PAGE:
|FOOD OF INDONESIA
The staple diet for most Indonesians is nasi (rice), which is replaced on some islands with corn, sago, cassava and sweet potatoes. Indonesia’s spices make its local cuisine unique. Indonesians like their food highly spiced – look out for the tiny and fiery hot red and green peppers often included in salads and vegetable dishes. Seafood is excellent and features highly on menus (with salt and freshwater fish, lobsters, oysters, prawns, shrimp, squid, shark and crab all available). Coconuts are often used for cooking. Vegetables and fruit, such as bananas, pineapple and oranges,
are available throughout the year; some tropical fruits such as mango, watermelon and papaya are seasonal. A feature of Jakarta is the many warungs (street stalls); each specializes in its own dish or drink.
• Rijsttafel (a Dutch-invented smorgasbord of 12 various meat, fish, vegetable and curry dishes,
sometimes served by 12 ‘maidens’).
• Sate (chunks of beef, fish, pork, chicken or lamb cooked on hot coals and dipped in peanut sauce).
• Rendang (west Sumatra; buffalo coconut curry).
• Gado-gado (Java; a salad of raw and cooked vegetables with peanut and coconut milk sauce).
• Babi guling (Bali; roast suckling pig).
• Es (ice drinks with syrups, fruits and jellies).
• Brem (Bali; rice wine).
• Tuak (palm-sap wine, a famously potent local brew).
• Arak (rice or palm-sap wine).
• Kelapa muda (young coconut juice).
Legal drinking age: 18 (minimum purchasing age: 16).
Tipping: 10% is normal.
Dining in Jakarta
Not surprisingly, there are many restaurants you can find around the various shopping places around Jakarta, the capital of Indonesia. While your hands are busy flipping the dresses that you want to try on, or you feast your eyes on the beautiful painting collections, your stomach will soon remind you that it has been forsaken for quite some time. And it will guide you, maybe unconsciously, to the closest sources of appetizing aroma of sate or soto. Thus the existence of food courts in most of these shopping malls. I personally like these food courts - they are fast and convenient and, most of the time, offer delicious Indonesian food at a nice locations and enjoyable environment. However, if your authenticity meter still beeps and you desire more authentic food, short of asking to be invited to your new Indonesian friends' house to enjoy their grandmothers' cooking, you can venture into the warung or street vendors. I must warn you though, this is certainly not for people with weak stomachs. If your home country's sterile preparation of food has pampered you for your entire life, your stomach might react with something stronger than a thunderous Wagner opera when it encounters these foods. But, if you can stomach it, you can find some of the best of Indonesia's culinary creations on the streets and they are very inexpensive. Some of the best include the sate on Jl. Sabang in the middle of the city, toasted bread with chocolate sprinkles at midnight around Blok M, or somay from a mobile cart.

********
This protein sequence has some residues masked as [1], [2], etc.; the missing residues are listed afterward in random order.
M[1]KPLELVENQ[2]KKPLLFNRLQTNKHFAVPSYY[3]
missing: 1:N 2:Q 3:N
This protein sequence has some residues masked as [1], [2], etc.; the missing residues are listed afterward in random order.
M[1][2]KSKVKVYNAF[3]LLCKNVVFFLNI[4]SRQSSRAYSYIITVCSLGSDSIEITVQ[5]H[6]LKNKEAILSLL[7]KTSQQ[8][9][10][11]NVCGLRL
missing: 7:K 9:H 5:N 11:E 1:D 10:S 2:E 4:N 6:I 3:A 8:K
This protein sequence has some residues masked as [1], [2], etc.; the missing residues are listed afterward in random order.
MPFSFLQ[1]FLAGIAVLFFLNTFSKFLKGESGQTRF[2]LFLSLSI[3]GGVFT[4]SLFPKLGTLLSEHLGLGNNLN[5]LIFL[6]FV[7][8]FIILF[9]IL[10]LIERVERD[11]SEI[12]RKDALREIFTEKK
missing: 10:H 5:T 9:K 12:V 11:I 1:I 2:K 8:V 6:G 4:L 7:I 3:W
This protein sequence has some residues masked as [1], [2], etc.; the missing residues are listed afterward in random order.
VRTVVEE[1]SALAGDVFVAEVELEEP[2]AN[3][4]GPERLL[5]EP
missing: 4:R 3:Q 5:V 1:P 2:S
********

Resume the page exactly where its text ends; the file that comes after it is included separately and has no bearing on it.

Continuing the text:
Jakarta nightclubs feature international singers and bands and are open until 0400 during weekends. Jakarta has loads of cinemas and some English-language and subtitled films are shown. There are also casinos, and theaters providing cultural performances. Dancing is considered an art, encouraged and practiced from very early childhood. The extensive repertoire is based on ancient legends and stories from religious epics. Performances are given in village halls and squares, and also in many of the leading hotels by professional touring groups. The dances vary enormously, both in style and number of performers. Some of the more notable are the Legong, a slow, graceful dance of divine nymphs; the Baris, a fast moving, noisy demonstration of male, warlike behavior; and the Jauk, a riveting solo offering by a masked and richly costumed demon. Many consider the most dramatic of all to be the famous Cecak (Monkey Dance) which calls for 100 or more very agile participants. Many of the larger hotels, particularly in Bali, put on dance shows accompanied by the uniquely Indonesian Gamelan Orchestras.
Throughout the year, many local moonlight festivals occur; tourists should check locally. Indonesian puppets are world famous and shows for visitors are staged in various locations.
Places to Eat in the Gili Islands